babies were less likely to be SGA. (28)
As recently proposed by Colleta and Simpson, (26)
e202 NeoReviews Vol.12 No.4 April 2011

PE management depends on gestational age, fetal status,


and severity of maternal disease (Table 2).

Perinatal Outcome
The major issues are high perinatal mortality rates,
IUGR, and increased neonatal morbidity due to preterm
delivery. (4)(29) Uteroplacental insufficiency, placental
abruption, and low gestational age are considered the
primary factors associated with a poor perinatal outcome.
(29) In addition, the influence of maternal disease severity, such as degree of hypertension, increased proteinuria, or the presence of HELLP syndrome, on perinatal
outcome has been emphasized. (27)(30) It is noteworthy that the perinatal outcome should be modulated
by the obstetric management of severe PE.
Severe proteinuria has been associated with the early
onset of PE and early gestational age at delivery, with
subsequent neonatal prematurity complications, although it does not seem to be an independent marker of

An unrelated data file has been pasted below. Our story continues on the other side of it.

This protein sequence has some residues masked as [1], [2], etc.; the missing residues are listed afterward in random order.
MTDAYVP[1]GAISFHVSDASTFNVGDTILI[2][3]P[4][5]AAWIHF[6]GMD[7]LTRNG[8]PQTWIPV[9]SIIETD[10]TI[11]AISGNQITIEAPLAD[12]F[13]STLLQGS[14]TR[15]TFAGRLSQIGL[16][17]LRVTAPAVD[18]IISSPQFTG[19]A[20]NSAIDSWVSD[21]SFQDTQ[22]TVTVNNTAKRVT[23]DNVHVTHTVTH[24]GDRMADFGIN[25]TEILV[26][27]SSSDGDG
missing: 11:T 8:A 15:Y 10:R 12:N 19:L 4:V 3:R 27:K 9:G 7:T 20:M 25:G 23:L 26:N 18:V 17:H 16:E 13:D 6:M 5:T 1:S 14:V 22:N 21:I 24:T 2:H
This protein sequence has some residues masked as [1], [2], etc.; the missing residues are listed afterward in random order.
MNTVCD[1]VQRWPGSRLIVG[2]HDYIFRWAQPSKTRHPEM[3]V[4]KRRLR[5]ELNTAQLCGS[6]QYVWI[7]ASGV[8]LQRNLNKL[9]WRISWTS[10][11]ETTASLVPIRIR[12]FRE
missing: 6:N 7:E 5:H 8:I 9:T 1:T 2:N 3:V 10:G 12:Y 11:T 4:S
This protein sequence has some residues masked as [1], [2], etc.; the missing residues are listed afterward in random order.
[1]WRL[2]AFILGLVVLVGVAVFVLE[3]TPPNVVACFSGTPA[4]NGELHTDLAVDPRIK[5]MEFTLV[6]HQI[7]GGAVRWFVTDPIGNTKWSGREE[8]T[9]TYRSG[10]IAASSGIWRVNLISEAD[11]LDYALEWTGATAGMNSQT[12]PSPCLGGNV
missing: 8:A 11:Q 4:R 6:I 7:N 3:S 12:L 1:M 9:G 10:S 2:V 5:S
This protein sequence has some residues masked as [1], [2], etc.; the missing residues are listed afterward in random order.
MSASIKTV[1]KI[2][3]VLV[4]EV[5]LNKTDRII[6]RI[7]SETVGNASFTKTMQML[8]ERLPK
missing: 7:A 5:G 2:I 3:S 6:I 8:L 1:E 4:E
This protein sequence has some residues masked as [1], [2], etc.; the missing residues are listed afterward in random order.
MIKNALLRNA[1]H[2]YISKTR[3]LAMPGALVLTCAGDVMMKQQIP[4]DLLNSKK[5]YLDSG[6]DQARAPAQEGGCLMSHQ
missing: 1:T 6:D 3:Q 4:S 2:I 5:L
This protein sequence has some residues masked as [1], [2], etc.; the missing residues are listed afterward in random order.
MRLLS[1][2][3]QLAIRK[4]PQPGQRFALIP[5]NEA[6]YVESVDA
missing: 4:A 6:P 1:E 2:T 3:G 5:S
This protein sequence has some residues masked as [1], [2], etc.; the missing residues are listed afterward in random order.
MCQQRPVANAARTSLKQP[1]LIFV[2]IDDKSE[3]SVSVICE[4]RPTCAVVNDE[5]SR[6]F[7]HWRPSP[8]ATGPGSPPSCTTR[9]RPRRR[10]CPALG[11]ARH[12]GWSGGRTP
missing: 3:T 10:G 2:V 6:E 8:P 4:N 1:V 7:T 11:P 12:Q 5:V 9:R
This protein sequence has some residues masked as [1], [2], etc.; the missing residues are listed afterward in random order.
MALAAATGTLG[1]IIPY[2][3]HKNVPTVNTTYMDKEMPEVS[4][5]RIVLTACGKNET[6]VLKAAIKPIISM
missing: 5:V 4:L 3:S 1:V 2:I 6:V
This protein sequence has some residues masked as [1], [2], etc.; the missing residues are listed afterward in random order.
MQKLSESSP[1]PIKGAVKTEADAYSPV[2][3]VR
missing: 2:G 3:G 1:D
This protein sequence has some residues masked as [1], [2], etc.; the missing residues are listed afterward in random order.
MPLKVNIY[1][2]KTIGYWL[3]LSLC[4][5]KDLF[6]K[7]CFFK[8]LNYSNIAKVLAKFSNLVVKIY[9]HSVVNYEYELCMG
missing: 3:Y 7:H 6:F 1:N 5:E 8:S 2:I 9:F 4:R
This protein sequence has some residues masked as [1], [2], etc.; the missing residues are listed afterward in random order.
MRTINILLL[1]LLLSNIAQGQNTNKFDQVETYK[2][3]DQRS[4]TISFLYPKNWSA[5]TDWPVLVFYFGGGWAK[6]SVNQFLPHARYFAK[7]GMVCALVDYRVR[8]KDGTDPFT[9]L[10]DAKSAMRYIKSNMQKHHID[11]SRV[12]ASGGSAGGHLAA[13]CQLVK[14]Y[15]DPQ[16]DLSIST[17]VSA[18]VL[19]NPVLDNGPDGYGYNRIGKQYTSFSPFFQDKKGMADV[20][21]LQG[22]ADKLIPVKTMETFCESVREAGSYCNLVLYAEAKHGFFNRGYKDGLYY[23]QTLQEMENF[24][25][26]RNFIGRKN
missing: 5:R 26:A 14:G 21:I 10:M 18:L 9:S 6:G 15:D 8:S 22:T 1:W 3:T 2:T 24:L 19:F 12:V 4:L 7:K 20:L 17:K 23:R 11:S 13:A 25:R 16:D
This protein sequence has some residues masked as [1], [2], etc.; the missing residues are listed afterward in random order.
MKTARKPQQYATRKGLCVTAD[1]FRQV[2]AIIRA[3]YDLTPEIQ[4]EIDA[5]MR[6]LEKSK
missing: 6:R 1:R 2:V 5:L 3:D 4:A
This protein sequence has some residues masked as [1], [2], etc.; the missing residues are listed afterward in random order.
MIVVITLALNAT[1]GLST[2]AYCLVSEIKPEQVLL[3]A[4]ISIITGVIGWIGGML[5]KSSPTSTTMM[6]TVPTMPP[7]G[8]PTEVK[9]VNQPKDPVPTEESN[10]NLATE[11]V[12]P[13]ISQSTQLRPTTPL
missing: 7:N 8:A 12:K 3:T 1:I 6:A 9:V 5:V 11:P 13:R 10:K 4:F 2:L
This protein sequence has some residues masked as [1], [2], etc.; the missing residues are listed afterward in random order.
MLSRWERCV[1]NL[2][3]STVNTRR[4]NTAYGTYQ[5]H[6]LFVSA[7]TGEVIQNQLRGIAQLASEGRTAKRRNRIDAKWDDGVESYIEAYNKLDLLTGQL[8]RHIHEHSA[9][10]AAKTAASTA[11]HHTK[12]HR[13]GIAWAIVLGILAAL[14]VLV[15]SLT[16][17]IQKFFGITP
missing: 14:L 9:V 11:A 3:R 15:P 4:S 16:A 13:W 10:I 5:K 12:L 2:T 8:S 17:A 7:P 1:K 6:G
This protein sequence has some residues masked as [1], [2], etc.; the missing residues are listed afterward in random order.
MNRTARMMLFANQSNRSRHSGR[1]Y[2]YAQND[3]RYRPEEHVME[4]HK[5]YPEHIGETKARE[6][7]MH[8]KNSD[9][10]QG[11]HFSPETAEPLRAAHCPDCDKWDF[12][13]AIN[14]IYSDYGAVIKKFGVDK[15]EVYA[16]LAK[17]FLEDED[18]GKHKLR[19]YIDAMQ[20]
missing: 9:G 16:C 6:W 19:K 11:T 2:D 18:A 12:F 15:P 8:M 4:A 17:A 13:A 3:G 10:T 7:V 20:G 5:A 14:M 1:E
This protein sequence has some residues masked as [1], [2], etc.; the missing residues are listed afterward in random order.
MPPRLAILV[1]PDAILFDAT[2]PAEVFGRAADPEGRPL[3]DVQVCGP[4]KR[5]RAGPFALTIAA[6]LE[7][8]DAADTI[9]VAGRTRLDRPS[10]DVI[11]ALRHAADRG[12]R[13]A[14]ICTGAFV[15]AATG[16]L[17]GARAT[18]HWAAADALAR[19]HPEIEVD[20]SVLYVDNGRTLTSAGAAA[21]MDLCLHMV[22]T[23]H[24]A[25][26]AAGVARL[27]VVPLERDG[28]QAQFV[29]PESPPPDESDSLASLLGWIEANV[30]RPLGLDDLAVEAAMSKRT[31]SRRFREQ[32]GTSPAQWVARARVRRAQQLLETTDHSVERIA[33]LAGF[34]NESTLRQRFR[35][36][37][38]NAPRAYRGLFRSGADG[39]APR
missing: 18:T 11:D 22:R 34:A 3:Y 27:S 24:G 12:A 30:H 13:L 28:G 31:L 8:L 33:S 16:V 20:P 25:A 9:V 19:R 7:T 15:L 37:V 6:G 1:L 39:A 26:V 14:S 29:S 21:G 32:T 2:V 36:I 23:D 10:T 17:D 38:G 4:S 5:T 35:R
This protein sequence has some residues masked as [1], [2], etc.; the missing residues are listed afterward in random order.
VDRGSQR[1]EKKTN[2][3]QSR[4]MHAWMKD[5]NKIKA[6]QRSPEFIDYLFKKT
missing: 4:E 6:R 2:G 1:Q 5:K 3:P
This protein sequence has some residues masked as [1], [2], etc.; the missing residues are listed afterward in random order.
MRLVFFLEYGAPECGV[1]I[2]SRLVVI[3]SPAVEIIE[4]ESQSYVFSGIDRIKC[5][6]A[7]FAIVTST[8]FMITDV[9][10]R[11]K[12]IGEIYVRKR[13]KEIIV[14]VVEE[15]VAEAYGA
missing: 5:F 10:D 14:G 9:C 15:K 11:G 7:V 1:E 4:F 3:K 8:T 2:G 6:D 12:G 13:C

adverse perinatal outcome. (27) The HELLP syndrome
is associated with increased maternal mortality and morbidity; high perinatal mortality rates (200 to 400 in
1,000); and increased incidences of placental abruption,
fetal distress, and IUGR. Prompt delivery is usually recommended. (30)

Mortality
Perinatal mortality rates range from 59 in 1,000 in developed countries to more than 300 in 1,000 in lowincome countries, and they are influenced by viability
thresholds. (2) Rates greater than 200 in 1,000 are
usually reported in early severe PE at 24 to 34 weeks of
gestation, and extremely high rates of more than 800 in
1,000 are seen with severe PE at 24 or fewer weeks of
gestation (Fig. 3). Perinatal mortality is increased in
infants affected by IUGR or asphyxia. (27)(31)
Current stillbirth rates in PE range between 9 and